When I was teaching introductory astronomy laboratories, one of the fun exercises we did was to give the students some sheets of paper and safety scissors (yay for regression therapy!). The sheets of paper had a map of the Galaxy on
it which you could cut out and fold into a proper 3-D map of the Milky Way. The lab exercise wasn't just to cut and fold, but they had to also color in the various types of objects visible in our sky as they appear to us. What is the distribution of star-forming regions? Of globular clusters? Of the "spiral nebulae"? When they got done coloring and cutting and folding and whatnot, they'd hopefully be able to see what the distribution of the different objects in space was like. In so doing, you might learn something about their physical properties and their history.
The open clusters and bright nebulae tend to lie close to
the plane of the Milky Way. They are part of the Galactic disk, so it isn't too surprising that they might be found more abundantly there. The globular clusters are distributed throughout the Milky Way, even outside it a bit, though they tend to cluster most strongly near the Galactic center. It turns out that the "spiral nebulae" -- what we used to call galaxies external to the Milky Way -- are least abundant near the plane. Since they're external to the Milky Way, and (as far as we know) distributed isotropically throughout the universe, they shouldn't have any correlation at all with the plane of the Milky Way. So why do they?
The zone of avoidance is the observed deficit of external galaxies along the plane of the Milky Way. The light of the external galaxies is obscured by dust within the plane of our
galaxy. The galaxies really are there, we just can't see them.
Assume we sit in the middle of a thick, circular disk of uniformly distributed dust particles. If we look directly up (or down) perpendicular to the disk, our view is only modestly obscured. Light gets dimmed a little bit (defined by convention as an amount τ) but not much. Now as we lower our gaze toward the plane of the disk, we have to look through more and more dust, until finally we have
to look through the entire disk. The more dust between us and the source, the less light we see.
Now assume that our disk is surrounded by external galaxies,
equally distributed in space around us. What do we then
see? In quantitative terms, if an external galaxy has a magnitude m, its light will be dimmed by an amount equal to tau times the cosecant of the angle b away from the plane (parallel to the plane,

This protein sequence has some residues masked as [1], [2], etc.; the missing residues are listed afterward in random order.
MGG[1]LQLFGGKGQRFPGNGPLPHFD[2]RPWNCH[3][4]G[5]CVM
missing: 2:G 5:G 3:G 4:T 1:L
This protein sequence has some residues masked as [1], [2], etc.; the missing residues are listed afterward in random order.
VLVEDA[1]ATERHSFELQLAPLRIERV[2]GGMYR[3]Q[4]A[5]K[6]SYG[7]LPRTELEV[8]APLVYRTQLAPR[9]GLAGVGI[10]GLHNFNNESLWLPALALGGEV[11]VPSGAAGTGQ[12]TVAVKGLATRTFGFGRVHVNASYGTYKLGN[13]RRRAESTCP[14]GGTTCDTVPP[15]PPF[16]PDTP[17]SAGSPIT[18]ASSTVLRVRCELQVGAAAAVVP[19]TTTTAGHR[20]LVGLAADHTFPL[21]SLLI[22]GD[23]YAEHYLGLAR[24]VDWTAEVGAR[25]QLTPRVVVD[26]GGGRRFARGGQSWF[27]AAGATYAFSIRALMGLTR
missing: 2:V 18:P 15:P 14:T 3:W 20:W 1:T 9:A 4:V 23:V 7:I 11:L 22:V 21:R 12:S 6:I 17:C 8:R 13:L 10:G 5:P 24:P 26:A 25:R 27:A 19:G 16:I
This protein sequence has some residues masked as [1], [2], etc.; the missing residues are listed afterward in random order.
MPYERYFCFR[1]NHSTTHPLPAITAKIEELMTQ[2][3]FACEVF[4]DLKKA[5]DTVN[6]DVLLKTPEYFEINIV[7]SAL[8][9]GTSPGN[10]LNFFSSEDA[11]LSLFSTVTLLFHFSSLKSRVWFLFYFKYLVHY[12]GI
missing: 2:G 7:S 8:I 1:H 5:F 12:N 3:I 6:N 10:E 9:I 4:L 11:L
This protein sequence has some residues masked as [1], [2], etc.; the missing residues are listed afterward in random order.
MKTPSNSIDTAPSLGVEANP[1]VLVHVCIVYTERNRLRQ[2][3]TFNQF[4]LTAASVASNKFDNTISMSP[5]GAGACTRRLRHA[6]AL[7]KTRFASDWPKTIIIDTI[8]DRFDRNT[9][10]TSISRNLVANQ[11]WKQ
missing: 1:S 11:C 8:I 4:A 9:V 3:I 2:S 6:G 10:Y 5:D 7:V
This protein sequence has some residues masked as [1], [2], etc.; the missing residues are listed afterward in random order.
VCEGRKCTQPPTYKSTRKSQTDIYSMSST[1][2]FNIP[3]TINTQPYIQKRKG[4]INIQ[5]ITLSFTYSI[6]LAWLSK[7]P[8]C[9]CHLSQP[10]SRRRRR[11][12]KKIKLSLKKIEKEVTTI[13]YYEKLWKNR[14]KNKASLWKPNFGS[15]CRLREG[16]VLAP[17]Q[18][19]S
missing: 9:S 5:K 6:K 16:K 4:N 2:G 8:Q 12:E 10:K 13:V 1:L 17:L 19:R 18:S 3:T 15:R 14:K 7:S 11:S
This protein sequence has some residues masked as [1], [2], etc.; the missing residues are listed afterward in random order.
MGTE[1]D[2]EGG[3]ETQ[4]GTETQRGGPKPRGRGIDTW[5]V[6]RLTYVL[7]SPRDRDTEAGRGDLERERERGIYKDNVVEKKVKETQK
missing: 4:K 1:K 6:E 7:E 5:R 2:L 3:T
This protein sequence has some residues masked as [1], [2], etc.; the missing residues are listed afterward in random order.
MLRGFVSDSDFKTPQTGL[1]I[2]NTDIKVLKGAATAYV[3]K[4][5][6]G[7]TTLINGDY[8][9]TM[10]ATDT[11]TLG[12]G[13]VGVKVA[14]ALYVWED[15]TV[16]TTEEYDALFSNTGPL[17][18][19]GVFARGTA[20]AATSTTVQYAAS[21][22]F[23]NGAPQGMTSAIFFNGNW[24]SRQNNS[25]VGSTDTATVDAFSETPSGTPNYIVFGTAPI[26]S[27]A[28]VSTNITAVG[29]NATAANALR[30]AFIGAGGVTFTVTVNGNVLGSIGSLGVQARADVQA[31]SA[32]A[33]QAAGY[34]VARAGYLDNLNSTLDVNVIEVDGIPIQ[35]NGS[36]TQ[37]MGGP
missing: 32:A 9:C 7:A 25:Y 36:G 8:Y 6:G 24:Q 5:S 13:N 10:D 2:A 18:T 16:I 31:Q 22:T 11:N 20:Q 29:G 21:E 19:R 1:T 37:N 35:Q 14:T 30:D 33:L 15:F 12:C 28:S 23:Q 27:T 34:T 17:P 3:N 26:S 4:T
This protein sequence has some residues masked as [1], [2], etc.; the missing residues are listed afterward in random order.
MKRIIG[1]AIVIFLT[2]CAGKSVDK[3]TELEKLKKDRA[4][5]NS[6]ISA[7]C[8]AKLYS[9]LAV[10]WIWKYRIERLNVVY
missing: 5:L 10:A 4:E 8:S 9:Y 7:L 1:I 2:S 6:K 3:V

b = 0; perpendicular to it, b = 90). Since dimmer objects have larger magnitudes, this
is written quantitatively as
mobserved = mactual +
(1.086 τ csc b)
(The 1.086 is a numerical constant which comes from the conversion of measured light flux from linear units into logarithmic magnitudes -- it is 2.5 × log10e.)
As your line of sight gets closer and closer to the plane, b goes to zero, which makes the cosecant of b infinite. The external source is essentially invisible.
As a result, we see fewer external galaxies along the plane of the Milky Way than we do away from the plane.
Edwin P. Hubble was the first to correctly explain the zone of avoidance as being caused by dust distributed throughout the plane of the the Milky Way. The zone of avoidance was first noted by Frederick H. Seares of the Mount Wilson Observatory in
a 1925 paper entitled "Note on the Distribution and Number of Nebulae" (Astrophysical Journal, v62, 168). He found a deficit of spiral and elliptical nebulae
at low galactic latitudes. Hubble published several works on the distances and distribution of "extra-galactic nebulae" in the decade to follow. He fully developed and expanded upon Searle's ideas in the paper "The Distribution of Extra-Galactic Nebulae" in 1934 (Astrophysical Journal, v79, 8) in which he uses the term zone of avoidance for the first time.
The zone of avoidance gave rise to an important question in
the early part of the twentieth century, when astronomers were trying to figure out exactly what
spiral nebulae were. In
the Shapley-Curtis Debate of 1920,
Shapley argued (incorrectly) that the zone of avoidance was evidence that the spiral nebulae were a part of our own
Galaxy. Why else would their distribution depend upon
their location relative to the plane? But Curtis countered
that if our Galaxy were filled with obscuring material (or
as Curtis believed, perhaps surrounded by a ring of
obscuring material), the light from external, distant
spiral nebulae lying near the plane of our galaxy would
be dimmed. The latter turned out to be correct.
References: Galactic Astronomy by D. Mihalas and J.
Binney, Astronomy of the 20th Century by O. Struve and V. Zebergs, Edwin Hubble 1889-1953 by
Allan Sandage (Journal of the Royal Astronomical
Society of Canada v83, 351), and